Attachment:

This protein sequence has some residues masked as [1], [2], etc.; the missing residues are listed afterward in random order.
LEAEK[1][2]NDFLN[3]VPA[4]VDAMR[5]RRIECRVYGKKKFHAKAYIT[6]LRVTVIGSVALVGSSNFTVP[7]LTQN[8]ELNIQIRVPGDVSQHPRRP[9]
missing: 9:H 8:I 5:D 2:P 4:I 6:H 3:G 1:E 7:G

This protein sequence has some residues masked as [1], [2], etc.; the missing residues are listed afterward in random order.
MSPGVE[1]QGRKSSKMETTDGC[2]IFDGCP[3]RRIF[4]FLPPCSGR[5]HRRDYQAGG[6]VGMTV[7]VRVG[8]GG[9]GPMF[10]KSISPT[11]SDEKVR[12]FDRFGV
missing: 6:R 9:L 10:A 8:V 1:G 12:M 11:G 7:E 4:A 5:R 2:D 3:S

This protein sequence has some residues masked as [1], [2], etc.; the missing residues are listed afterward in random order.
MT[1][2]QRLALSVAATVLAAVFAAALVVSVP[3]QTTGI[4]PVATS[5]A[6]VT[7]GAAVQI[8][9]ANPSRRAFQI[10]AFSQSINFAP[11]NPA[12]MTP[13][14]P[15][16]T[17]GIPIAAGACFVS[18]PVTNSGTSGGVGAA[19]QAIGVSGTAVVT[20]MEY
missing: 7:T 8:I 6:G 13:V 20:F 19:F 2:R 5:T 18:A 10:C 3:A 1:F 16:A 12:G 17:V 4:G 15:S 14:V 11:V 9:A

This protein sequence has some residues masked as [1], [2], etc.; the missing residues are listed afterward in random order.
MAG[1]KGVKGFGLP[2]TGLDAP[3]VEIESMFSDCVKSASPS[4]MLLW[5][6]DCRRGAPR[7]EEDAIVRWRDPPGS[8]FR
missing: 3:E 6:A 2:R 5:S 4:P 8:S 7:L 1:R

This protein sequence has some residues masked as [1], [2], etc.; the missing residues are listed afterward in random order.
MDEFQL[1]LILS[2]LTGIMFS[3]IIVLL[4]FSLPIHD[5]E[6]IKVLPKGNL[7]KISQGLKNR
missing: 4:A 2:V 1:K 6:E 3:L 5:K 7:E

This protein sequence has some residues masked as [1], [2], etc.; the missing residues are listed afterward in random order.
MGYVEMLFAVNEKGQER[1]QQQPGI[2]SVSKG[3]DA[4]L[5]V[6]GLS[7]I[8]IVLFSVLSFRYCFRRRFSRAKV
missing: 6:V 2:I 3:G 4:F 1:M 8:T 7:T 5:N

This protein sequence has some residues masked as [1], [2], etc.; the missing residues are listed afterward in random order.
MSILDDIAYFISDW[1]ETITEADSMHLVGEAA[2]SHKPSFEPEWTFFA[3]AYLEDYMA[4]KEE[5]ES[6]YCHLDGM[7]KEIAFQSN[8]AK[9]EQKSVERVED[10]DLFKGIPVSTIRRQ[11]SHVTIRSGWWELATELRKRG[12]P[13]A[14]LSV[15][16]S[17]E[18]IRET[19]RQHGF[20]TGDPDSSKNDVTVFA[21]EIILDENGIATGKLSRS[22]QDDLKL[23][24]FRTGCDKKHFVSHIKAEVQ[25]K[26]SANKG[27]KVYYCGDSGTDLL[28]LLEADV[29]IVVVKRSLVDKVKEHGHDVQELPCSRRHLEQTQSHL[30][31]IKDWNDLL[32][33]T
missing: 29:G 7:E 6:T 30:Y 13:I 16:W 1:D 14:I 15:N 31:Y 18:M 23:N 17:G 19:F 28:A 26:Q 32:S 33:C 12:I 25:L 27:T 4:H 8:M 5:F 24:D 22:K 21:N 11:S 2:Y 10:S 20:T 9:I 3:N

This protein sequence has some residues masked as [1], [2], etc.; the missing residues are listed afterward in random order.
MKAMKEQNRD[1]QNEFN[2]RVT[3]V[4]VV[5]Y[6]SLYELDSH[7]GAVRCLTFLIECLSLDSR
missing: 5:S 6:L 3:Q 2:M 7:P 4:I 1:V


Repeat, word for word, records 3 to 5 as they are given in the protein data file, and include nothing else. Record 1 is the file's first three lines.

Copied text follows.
This protein sequence has some residues masked as [1], [2], etc.; the missing residues are listed afterward in random order.
MT[1][2]QRLALSVAATVLAAVFAAALVVSVP[3]QTTGI[4]PVATS[5]A[6]VT[7]GAAVQI[8][9]ANPSRRAFQI[10]AFSQSINFAP[11]NPA[12]MTP[13][14]P[15][16]T[17]GIPIAAGACFVS[18]PVTNSGTSGGVGAA[19]QAIGVSGTAVVT[20]MEY
missing: 7:T 8:I 6:G 13:V 20:F 19:F 2:R 5:T 18:A 10:C 3:A 1:F 16:A 12:G 17:V 4:G 15:S 14:V 11:V 9:A

This protein sequence has some residues masked as [1], [2], etc.; the missing residues are listed afterward in random order.
MAG[1]KGVKGFGLP[2]TGLDAP[3]VEIESMFSDCVKSASPS[4]MLLW[5][6]DCRRGAPR[7]EEDAIVRWRDPPGS[8]FR
missing: 3:E 6:A 2:R 5:S 4:P 8:S 7:L 1:R

This protein sequence has some residues masked as [1], [2], etc.; the missing residues are listed afterward in random order.
MDEFQL[1]LILS[2]LTGIMFS[3]IIVLL[4]FSLPIHD[5]E[6]IKVLPKGNL[7]KISQGLKNR
missing: 4:A 2:V 1:K 6:E 3:L 5:K 7:E